Pushing the pedals for the environment
Over four weeks, from July 21 to August 17, members of the youth organization of the World Wildlife Fund (WWF) in Germany will be cycling across the country and covering hundreds of kilometers to raise awareness about climate and environment protection. Some of the young participants will be writing for GLOBAL IDEAS from on the road with their impressions and experiences. First off, 19-year-old Denis Mesterharm, a keen environmentalist. He had to cope with a broken bike, scorching heat and an uphill ride – and all that in just the first week.
Hello everybody and welcome to the first blog article about the “WWF-Jugend Fahrradstaffel”. First, off, what exactly is a “Fahrradstaffel?” Literally translated, it’s a bicycle relay. Members of the World Wildlife Fund’s youth organization are riding their bikes from Flensburg (in northern Germany near the border to Denmark) to Freiburg (in the south of Germany near the Swiss border). It’s a 2,210-kilometer route. The aim is to raise awareness about the need to protect the climate and to promote the environmental benefits of pushing the pedals rather than taking the car, especially for short distances in daily life.
This year, there are two routes. The West route goes through the cities such as Hamburg, Hanover and the former capital Bonn. The eastern stretch will take us to Leipzig, Erfurt and the capital Berlin. Both routes will converge in Frankfurt and end in Freiburg.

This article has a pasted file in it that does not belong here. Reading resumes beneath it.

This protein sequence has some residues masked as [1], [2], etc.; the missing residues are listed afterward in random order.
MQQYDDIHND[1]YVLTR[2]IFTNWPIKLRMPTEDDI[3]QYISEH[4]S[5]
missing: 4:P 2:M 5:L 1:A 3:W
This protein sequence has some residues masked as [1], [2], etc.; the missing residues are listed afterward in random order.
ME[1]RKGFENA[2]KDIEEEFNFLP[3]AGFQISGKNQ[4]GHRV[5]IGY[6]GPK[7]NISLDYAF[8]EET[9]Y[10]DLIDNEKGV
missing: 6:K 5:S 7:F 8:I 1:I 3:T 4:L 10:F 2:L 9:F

And now, to the first week where I took part. The first five stages were in Schleswig-Holstein, the northernmost state in Germany. Flensburg, the start city, is located on the “Flensburger Förde,” a fjord of the Baltic Sea. The first day was catastrophic. My bicycle broke down after just a few kilometers. The bike tube exploded and so I had to cancel the first stage.
But day two was better. From Eckernförde to Preetz via Kiel –capital of Schleswig-Holstein – that was the route. It was a bright sunny day without any problems. So I started Day 3 happily to this stage. Now I had to ride to the Hansa League City, Lübek. But this stage was more difficult than the last one. There were many more hills and lakes that made the route over 60 kilometers long. Normally I’ve had to ride 45-50 kilometers each day. Besides, it was hugely hot on the day and I forgot to take enough to drink with me.
Luckily, that problem didn’t present itself the next day because the route from Lübek to Büchen involved cycling through a big forest for most of the way and I had enough to drink with me.
But on day five, I forgot my camera at home, so I wasn’t able to take any photos on the way to Hamburg. Fortunately, the stretch wasn’t that scenic because much of it led through the city.
Day 6 was my last day on the road. From Hamburg to Lüneburg. On this stage, I crossed the Elbe river on a ferry at “Zollenspieker.” It’s an ancient customs post in Hamburg dating all the way back to the Middle Ages.
Upon arriving in Lüneburg, I handed over the WWF baton, some bicycle flags and one big flag, to the service point of the German railway (Deutsche Bahn). They were to hand it over the next day to the next member of our bicycle relay who finished the stretch. Thanks for reading this blog and watch this space for further entries from other bloggers from the bike relay.
DateJuly 30, 2013